Nations defend UN Human Rights Council after US pullout

Empty seats of the United States delegation are pictured one day after the US announced their withdraw during a session of the Human Rights Council at the United Nations in Geneva, Switzerland on Wednesday. (REUTERS)
Updated 21 June 2018
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Nations defend UN Human Rights Council after US pullout

  • Russia’s Foreign Ministry had earlier accused the US of “gross cynicism” and “disregard” for the UN
  • Israeli Prime Minister Benjamin Netanyahu praised the US withdrawal

GENEVA: Diplomats from across the globe defended the UN Human Rights Council on Wednesday after the US withdrew from a body it branded an anti-Israel “cesspool.”
Slovenian ambassador Vojislav Suc, who currently holds the council’s rotating presidency and has been pushing a faltering reform drive, described the Geneva-based chamber as the best place to trigger action on dangerous rights crises.
“Let me say it very clearly, if human rights issues are not discussed here, in this very room, they have little chance to be dealt with meaningfully anywhere else,” he told the council’s 38th session, hours after Washington announced its pullout.
Suc further praised the 47-member council as the “only intergovernmental body responding to human rights issues and situations worldwide.”
Once he receives formal notification of the US withdrawal, Suc said he would arrange for the American seat to be removed and work with the General Assembly to elect a replacement member. China, which has on multiple occasions voiced support for multilateral institutions abandoned by US President Donald Trump, portrayed the council as “a major body... to promote the realization of human rights.”
“All delegations attach great importance to this body,” said Chinese ambassador to the UN in Geneva, Yu Jianhua.
China currently sits on the council and rights groups have repeatedly criticized Beijing for seeking to stifle criticism of its own conduct.
The EU assured that it “remains steadfastly and reliably committed to the Human Rights Council,” and said it would continue to try to fix the body’s problems despite the US withdrawal.
Russia’s Foreign Ministry had earlier accused the US of “gross cynicism” and “disregard” for the UN.
US Secretary of State Mike Pompeo and UN ambassador Nikki Haley announced the decision on Wednesday, making good on a threat Haley made in Geneva a year ago.
They said their calls for change, notably to fix “hypocrisy” and “unrelenting bias” against Israel were ignored.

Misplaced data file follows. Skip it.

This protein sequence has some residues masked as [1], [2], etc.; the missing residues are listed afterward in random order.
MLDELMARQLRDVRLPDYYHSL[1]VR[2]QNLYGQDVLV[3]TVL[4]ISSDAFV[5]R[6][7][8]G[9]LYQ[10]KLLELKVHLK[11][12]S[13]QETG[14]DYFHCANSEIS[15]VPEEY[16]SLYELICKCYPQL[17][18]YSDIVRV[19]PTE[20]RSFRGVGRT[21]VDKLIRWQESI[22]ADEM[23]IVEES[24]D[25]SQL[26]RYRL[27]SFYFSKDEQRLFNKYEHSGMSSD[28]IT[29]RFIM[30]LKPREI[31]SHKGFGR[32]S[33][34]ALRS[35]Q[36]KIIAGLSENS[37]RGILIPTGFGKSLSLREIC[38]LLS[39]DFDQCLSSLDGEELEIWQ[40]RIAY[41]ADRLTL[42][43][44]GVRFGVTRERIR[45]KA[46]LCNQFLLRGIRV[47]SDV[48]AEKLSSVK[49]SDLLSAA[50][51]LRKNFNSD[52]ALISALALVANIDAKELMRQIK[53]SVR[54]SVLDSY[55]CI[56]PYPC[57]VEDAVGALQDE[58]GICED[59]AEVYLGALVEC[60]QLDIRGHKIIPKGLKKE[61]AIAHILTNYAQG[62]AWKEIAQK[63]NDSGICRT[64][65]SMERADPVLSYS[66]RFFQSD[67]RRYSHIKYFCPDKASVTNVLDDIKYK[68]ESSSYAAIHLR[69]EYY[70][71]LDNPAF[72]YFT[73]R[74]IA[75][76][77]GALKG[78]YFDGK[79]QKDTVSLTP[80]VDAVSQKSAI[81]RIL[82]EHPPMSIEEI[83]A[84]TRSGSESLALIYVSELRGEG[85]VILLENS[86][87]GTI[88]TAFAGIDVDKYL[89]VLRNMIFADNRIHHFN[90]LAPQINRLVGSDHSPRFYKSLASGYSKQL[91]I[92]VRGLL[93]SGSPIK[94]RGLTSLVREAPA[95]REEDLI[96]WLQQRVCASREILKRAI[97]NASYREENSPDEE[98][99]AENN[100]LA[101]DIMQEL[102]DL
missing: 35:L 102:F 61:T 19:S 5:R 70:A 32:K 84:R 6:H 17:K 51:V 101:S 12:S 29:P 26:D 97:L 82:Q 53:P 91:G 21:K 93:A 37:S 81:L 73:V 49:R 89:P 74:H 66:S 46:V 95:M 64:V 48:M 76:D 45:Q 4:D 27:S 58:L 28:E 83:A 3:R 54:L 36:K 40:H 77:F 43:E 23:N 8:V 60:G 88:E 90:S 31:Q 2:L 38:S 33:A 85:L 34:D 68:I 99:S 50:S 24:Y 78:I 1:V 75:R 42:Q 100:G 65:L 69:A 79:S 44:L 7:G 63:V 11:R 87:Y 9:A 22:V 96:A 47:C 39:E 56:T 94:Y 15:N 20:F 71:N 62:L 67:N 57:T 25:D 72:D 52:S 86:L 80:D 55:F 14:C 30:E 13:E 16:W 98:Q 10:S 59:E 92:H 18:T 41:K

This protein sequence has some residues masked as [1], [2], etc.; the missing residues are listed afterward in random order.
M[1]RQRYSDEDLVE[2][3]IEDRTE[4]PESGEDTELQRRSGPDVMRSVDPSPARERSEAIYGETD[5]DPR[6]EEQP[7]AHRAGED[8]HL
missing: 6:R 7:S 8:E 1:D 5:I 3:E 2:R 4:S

Membership of the council, established in 2006 to replace the disgraced Human Rights Commission, has long been controversial.
Current members include Burundi, the Philippines and Venezuela — all nations accused of massive abuses against civilians.
But the main US objection was the council’s Agenda Item 7, which mandates discussion of Israel at each of the three annual sessions.
Israel is the only country recorded as a dedicated agenda item.
While Israeli Prime Minister Benjamin Netanyahu praised the US withdrawal, experts and diplomats have noted that without US pushback, resolutions approving investigations of Israel’s conduct in the Occupied Palestinian Territories could multiply.


Migrant caravan blockade: US Army unfurls fencing along border with Mexico

Updated 19 November 2018
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Migrant caravan blockade: US Army unfurls fencing along border with Mexico

  • Some Laredo residents had voiced disquiet about the fencing and the presence of US troops
  • ‘It reminds me of Hitler and the concentration camps’

LAREDO, United State: They started work in the cool of the morning and moved quickly, uncoiling reel after reel of vicious-looking fencing and tying it with barbed wire to green poles hammered into the ground.
Over the course of three days, a gleaming, shoulders-high barrier of concertina-wire emerged like a silver snake along a lush riverbank, stretching as far as the eye could see.
This was the work of 100 or so American troops from the 19th Engineer Battalion, based in Fort Knox, Kentucky.
Rather than finding themselves in a far-off warzone, the soldiers are in Laredo, a busy border town overlooking a stretch of the Rio Grande river in southwest Texas, carrying out controversial orders from President Donald Trump.